Among the European producers to benefit most, have been those of Italy and Spain, who in the past suffered from climatic problems similar to those encountered by wine makers in California and Australia, and in particular from the difficulties associated with fermentation and wine storage in hot climates. (Johnson 1994) The introduction of technologically advanced wine making equipment, able to control precisely every process from the arrival of the grapes to the bottling of the wine, has thus transformed wine production in many areas of the Old World as well as the New.

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The concern with fashion reflects a further strategy adopted by the global corporations in their attempts to increase sales through the projection of certain drinks as being particularly fashionable. By changing the image of what is deemed to be in fashion, the market can be manipulated towards an expansion in the sales of a particular product. “Taste is not an immutable, but a mutable thing”. (Johnson 1994) Within the wine sector this trend can be seen most clearly in the attention given to wines made from Cabernet Sauvignon and Chardonnay grapes in the early 1980s, and more recently to Sauvignon and Chenin Blanc. Following the international controversies over the labeling of wines during the 1960s, producers in North America and Australia increasingly turned to the use of varietal names for their wines, and in particular to the high value Cabernet Sauvignon and Chardonnay varieties. (Johnson 1994)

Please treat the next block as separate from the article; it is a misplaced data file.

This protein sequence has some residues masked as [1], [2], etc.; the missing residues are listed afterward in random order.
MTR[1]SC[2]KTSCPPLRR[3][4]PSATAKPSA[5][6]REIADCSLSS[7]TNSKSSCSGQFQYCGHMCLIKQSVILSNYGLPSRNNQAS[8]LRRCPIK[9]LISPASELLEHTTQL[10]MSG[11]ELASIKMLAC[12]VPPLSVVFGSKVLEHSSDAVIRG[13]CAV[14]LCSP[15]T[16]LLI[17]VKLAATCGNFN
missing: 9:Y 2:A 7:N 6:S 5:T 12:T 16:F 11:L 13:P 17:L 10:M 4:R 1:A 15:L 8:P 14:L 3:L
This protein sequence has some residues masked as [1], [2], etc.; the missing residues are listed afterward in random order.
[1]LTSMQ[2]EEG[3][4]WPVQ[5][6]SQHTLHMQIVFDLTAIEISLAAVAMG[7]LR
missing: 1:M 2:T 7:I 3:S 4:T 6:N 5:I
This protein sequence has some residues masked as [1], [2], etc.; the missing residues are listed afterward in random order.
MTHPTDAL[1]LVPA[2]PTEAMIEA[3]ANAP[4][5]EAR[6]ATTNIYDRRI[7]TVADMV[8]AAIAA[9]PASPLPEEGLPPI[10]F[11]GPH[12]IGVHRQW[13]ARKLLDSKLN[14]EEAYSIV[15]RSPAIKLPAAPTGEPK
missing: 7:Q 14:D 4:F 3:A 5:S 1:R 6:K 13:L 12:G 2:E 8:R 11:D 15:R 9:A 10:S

The undoubted success of many of these wines, then led to increasing numbers of producers in other traditional wine making countries, such as Italy, to experiment with such 'noble' varieties of grapes, for which there was a ready market. Moreover, wines produced from these grapes could also be sold at a greater profit than those made from more traditional local varieties, and particularly in Italy the 1980s have therefore seen a gradual shift away from the cultivation of many of the indigenous varieties of vine, leading to a reduction in local diversity.

Mark, I believe that compared to the European producers of wine, Hunter Valley producers may be somewhat less efficient, but, at the same time, they produce unique wines that attract wide variety of wine lovers. The picturesque place itself adds a lot to the essence of their wine, and I would definitely be interested in coming back their to spend some more time.